From homelessness to hope

McAuley House, Victoria’s first purpose built accommodation and support hub for women who are homeless opened in Footscray on November 30. Two women, who have had a long association with McAuley House, gave a compelling account of their arrival at McAuley House and the impact it has had on their lives. The opening celebration was attended by politicians, Sisters of Mercy, supporters, donors and staff.     

The $11m building has been largely funded through the Institute of Sisters of Mercy of Australia and Papua New Guinea ($7m) and the Andrews Labor Government ($4m). The idea for a ‘new’ McAuley House, to replace the current building in North Melbourne, which was built as an orphanage in the 1930s, emerged four years ago. Construction of the 25 bedroom, four-storey building, which began two years ago, is now complete and the women will move in before Christmas.

Jocelyn Bignold, CEO for McAuley Community Services for Women, said: “Our objective was to build a sustainable building that offers women facing homelessness a safe community that promotes respect and values the dignity and worth of each woman.

“Ultimately, McAuley House is designed to foster a spirit of harmony, security and empower women to achieve independence. We all deserve decent homes and supportive environments. We have a transformational building which we hope will stimulate change in the lives of those who live here," she added.

McAuley House has a specialist focus on those women who have experienced, or are experiencing, family violence and mental illness. In addition to accommodation, it will also act as a hub for community services that will reach over 100 women each year. New programs that are sensitive to women’s specific needs will be pioneered, including education and employment, health, social and recreation opportunities.

“This building will become the hub of our work – we are open every day of the year and will reach many more women through this site; particularly women now stuck in refuges,” Ms Bignold told guests.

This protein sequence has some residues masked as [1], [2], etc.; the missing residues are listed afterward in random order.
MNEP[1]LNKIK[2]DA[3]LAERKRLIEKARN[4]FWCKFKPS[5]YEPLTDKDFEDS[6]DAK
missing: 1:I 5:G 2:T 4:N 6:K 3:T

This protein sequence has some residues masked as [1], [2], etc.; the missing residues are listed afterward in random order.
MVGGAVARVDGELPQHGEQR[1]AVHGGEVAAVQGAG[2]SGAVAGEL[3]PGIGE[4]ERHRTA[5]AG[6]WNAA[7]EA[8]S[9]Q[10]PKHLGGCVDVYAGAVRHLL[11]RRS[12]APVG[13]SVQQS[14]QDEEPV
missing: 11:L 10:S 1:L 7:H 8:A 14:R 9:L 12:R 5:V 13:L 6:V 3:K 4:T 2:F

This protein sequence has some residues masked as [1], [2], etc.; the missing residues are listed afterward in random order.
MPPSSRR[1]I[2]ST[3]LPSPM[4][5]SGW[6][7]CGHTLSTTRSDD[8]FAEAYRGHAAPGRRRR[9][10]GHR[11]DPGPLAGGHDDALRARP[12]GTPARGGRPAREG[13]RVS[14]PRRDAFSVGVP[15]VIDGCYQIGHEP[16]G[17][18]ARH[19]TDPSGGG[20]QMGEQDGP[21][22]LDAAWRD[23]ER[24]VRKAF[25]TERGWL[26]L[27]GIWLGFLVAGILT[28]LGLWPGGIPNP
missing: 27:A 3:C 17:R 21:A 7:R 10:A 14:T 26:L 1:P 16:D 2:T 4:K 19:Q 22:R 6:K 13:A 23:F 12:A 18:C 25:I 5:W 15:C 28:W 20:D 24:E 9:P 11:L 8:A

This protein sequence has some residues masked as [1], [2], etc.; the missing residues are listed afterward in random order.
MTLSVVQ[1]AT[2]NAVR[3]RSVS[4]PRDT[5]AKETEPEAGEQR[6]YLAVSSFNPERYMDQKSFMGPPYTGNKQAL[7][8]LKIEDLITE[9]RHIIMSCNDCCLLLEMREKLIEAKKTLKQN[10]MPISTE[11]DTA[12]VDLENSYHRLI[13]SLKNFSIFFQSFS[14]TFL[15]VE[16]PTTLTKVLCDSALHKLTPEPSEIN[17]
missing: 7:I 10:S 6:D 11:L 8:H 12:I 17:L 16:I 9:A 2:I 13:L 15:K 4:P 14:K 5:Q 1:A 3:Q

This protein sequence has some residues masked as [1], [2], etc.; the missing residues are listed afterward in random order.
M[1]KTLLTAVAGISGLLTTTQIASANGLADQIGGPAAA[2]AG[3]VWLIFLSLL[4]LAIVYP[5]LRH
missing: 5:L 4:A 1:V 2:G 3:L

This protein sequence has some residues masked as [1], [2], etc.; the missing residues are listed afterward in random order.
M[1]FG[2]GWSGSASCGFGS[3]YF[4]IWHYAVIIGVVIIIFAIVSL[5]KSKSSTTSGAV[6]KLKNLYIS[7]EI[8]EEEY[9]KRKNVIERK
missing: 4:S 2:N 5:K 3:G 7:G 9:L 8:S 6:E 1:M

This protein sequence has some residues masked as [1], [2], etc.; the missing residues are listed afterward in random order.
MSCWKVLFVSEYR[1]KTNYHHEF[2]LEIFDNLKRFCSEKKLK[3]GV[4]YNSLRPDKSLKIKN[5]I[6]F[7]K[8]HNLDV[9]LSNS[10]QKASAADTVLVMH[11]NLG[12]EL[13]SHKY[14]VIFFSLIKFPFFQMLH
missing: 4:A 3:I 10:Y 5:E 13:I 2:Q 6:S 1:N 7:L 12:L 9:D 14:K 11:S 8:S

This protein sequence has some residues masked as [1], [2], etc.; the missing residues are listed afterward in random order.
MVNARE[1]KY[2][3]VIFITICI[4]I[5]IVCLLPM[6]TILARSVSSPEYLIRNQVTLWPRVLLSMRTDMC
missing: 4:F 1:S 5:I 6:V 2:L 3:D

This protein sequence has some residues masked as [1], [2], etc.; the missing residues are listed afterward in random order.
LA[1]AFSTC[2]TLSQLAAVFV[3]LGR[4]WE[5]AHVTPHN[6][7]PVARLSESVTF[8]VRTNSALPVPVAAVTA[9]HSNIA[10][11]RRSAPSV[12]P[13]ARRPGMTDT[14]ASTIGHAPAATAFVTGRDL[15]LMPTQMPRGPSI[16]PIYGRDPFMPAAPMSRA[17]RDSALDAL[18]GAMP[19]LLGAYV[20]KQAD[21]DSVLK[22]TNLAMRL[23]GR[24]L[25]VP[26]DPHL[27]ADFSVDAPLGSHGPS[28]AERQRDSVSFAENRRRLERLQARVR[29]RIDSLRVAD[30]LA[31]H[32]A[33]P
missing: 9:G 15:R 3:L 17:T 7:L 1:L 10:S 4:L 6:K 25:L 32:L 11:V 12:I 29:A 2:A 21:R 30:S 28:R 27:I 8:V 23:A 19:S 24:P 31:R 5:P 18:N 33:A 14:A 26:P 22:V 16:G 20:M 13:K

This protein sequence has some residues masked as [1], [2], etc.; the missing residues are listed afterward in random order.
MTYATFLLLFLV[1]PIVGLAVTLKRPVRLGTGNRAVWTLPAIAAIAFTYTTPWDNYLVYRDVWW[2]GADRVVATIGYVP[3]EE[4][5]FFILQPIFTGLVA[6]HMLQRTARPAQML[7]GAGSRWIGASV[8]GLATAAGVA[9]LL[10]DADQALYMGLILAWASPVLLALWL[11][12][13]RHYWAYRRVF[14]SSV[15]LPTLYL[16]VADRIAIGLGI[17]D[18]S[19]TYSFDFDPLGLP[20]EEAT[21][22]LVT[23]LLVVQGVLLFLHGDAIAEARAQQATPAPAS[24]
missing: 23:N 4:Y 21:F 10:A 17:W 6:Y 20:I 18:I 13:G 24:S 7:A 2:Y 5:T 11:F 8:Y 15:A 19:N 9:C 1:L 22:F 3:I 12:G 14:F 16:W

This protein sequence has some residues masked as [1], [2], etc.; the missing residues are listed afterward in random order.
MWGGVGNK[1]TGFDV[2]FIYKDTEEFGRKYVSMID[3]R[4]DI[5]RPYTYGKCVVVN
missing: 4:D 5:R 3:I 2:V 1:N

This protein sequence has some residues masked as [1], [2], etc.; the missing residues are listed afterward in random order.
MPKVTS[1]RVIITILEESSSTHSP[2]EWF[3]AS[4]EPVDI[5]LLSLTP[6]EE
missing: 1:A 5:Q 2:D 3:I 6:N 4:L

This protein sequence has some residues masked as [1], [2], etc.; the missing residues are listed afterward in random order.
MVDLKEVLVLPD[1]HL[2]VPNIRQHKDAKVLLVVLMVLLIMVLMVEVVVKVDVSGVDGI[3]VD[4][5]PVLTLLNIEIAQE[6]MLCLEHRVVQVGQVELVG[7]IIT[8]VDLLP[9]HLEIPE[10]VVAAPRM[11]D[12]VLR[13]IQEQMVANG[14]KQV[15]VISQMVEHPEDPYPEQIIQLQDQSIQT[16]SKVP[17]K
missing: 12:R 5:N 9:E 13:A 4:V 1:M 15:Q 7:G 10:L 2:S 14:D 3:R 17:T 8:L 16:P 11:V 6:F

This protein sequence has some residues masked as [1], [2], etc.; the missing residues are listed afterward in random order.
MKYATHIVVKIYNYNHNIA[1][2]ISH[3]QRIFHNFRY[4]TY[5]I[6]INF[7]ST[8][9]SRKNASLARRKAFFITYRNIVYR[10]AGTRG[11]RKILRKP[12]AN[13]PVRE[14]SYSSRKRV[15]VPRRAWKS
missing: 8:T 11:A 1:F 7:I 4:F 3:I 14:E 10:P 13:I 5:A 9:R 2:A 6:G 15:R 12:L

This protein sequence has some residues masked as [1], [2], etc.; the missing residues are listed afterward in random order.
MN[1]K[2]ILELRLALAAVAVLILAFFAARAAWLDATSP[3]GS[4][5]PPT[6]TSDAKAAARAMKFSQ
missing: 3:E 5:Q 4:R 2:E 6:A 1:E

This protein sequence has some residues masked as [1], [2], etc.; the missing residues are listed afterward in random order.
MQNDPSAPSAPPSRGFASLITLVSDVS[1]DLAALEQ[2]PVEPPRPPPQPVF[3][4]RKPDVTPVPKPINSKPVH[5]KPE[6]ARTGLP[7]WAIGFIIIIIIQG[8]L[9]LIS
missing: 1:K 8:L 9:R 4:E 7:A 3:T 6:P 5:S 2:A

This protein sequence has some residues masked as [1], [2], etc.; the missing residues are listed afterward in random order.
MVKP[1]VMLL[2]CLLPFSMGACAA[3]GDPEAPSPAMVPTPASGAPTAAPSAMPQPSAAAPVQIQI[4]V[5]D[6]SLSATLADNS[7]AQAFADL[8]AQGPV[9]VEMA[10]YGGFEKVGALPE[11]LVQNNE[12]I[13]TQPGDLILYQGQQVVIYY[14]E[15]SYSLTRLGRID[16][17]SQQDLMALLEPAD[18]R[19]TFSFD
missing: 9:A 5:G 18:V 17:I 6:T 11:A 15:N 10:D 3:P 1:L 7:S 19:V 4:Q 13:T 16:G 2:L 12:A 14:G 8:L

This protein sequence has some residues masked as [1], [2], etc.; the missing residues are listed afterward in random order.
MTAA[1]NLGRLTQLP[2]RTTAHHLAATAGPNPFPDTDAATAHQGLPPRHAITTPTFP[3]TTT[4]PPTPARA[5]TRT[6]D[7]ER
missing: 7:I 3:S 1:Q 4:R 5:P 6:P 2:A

“We tailor our support so that each person can move on confidently and remain safely housed once they leave, always knowing that they can call back in for companionship or support if they need it.”

“This building is a showcase of how we can provide services to other people who are homeless – we’ve long known that light, well designed and beautiful spaces promote health and well being – our model should be replicated elsewhere.”

This is particularly pertinent at this time when the demand for housing is higher than ever. Last year Victoria experienced:

  • 19% increase in the need for services in the last 12 months
  • 10,000 in urgent need of housing
  • 39% because of family violence

The new building, designed by Hede Associates, includes 25-ensuite individual rooms for residents that are light and spacious, each with their own balcony where residents can grow flowers, vegetables or herbs, and have a space of their own.

McAuley House has a main dining room, a laundry and a purpose-built medical room. There are IT areas, several sitting areas, a recreation room, and meeting rooms for activities from education and training programmes to well-being or work-related skills courses.

Throughout the building, there is specially commissioned artwork by renowned street artists including international star Alice Pasquini and well-known Footscray artist Baby Guerrilla.

Caption: Mercy Women at the official opening included, Leadership team member Sr Theresia Tina, Sr Maureen O'Sullivan who volunteers at McAuley House and Gail Quirk who first lived at McAuley House 26 years ago. 

5 December 2016